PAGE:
Coca-Cola wouldn't change its name, why would CND?'



THE HISTORY OF CND



CND was formed in 1958 from a coalition of intellectuals, left-wing

politicians and existing anti-nuclear groups. It was created to act as

one voice for the movement with the goal of unilateral nuclear

disarmament. This is still CND's primary goal.



It's famous symbol was created by the artist Gerald Holtom, and depicts

the semaphore letter N for Nuclear and D for Disarmament. It is known

globally as a symbol of peace and only in Britain as CND's logo. The

pressure group has no ownership rights. An attempt in the late 1990s to

ask the Spice Girls to back CND after using its symbol on merchandise

was met with a rebuttal.



CND's first leadership team included Bertrand Russell, Canon Collins of

St Paul's Cathedral as chairman and Peggy Duff, from the public

affairs-orientated group the National Committee for the Abolition of

Nuclear Weapons Tests (NCANWAT), as organising secretary.



CND also included members of the Emergency Committee for Direct Action

Aganist Nuclear War (DAC). It was this group which largely organised the

first Aldermaston March in 1958.



This first march attracted 10,000 supporters who spent Easter weekend

marching from London to Aldermaston, the home of British nuclear

weapons. It attracted around 100,000 in following years.



Success also followed with its public affairs work, when in 1960 it

successfully persuaded the Labour Party Conference to adopt unilateral

nuclear disarmament as policy.



But by 1960 cracks started to appear and within three years membership

was in freefall and it had lost the support of Labour's hierachy.



This fast decline was caused partly by factionalism. In 1960 Russell

quit the increasingly public affairs motivated CND and formed a

Committee of 100 which favoured direct, non-violent action. But the main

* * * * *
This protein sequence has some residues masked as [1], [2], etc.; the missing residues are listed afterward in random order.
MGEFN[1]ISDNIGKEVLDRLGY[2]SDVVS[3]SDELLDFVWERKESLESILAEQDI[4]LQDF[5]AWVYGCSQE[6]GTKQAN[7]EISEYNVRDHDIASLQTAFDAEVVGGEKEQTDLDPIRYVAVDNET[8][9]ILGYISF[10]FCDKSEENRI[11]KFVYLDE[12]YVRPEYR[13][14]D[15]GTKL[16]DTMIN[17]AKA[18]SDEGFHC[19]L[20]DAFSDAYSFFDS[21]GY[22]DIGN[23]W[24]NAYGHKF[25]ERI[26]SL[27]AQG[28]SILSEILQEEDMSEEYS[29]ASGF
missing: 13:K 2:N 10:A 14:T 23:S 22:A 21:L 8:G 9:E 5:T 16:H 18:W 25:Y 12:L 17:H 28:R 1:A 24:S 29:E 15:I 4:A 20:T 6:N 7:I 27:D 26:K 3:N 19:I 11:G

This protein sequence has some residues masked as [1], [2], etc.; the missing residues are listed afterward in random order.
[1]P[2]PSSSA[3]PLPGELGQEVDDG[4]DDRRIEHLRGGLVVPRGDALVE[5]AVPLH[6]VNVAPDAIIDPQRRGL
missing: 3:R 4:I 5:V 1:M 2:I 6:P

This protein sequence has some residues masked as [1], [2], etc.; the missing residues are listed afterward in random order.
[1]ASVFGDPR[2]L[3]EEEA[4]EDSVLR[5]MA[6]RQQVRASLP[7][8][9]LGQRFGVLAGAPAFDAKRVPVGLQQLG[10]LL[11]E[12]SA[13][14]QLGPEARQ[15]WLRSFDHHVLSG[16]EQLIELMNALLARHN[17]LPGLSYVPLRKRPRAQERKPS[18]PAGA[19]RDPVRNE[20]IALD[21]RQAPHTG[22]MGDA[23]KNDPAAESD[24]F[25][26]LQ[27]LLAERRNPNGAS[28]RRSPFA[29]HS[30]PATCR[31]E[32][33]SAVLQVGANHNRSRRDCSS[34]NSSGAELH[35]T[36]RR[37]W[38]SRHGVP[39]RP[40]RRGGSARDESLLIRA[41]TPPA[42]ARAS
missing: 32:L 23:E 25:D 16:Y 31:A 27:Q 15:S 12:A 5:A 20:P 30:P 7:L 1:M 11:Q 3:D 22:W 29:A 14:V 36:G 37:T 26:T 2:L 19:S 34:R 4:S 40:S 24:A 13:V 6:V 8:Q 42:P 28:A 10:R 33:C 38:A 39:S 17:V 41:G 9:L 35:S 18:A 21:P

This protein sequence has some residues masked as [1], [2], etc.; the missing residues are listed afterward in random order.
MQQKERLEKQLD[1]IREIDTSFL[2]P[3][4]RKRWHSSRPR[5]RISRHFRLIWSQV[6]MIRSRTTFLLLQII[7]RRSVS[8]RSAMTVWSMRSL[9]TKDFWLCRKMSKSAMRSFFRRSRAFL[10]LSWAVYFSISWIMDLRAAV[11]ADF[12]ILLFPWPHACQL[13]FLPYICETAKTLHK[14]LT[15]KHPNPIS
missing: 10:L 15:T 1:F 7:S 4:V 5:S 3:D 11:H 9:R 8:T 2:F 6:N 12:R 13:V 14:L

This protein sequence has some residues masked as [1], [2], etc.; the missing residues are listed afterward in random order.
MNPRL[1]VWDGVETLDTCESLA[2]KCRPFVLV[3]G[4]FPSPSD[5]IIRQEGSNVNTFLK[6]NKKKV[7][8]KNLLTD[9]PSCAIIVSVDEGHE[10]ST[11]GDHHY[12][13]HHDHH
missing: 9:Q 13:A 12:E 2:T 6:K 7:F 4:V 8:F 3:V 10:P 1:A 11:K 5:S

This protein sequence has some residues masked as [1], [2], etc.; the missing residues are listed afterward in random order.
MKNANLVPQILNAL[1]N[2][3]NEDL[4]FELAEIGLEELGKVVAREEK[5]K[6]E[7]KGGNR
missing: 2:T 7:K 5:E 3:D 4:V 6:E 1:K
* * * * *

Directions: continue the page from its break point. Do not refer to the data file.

reason for decline was the Cuban Missile Crisis, which showed to people

that perhaps a nuclear deterrent could avert conflict.



CND's decline, exacerbated by the Vietnam conflict, carried on for

almost two decades. CND became increasingly regionalised, with strong

support in Scotland, where British and US nuclear submarines are

based.



It wasn't until the late 1970s that people seemed to want to listen.



This happened as the Cold War entered one of its chilliest hours in 1979

when American Cruise and Pershing missiles were deployed to Britain and

other western European countries. Meanwhile the then Soviet Union was

deploying its own nuclear arms across Eastern Europe.



In this climate of fear membership blossomed to a peak of 200,000 for

much of the early eighties. Huge, well organised CND protests in London,

Aldermaston and at the Greenham Common US airforce base in Berkshire,

became commonplace. Even MI5 began spying on CND over fears of communist

influence.



But this revival of its fortunes and influence, which included

increasing support in Michael Foot's Labour Party proved, once again, to

be short-lived.



CND began to lose the support of Labour's leadership and by 1987 Mikhail

Gorbachev and Ronald Reagan had signed an arms reduction agreement,

giving renewed credence to multilateral disarmament.



CND has yet to achieve the influence or attract the support it had in

the early 1960s and 1980s, although there were two minor peaks in

support in the 1990s with the Gulf War and the French nuclear tests in

the Pacific.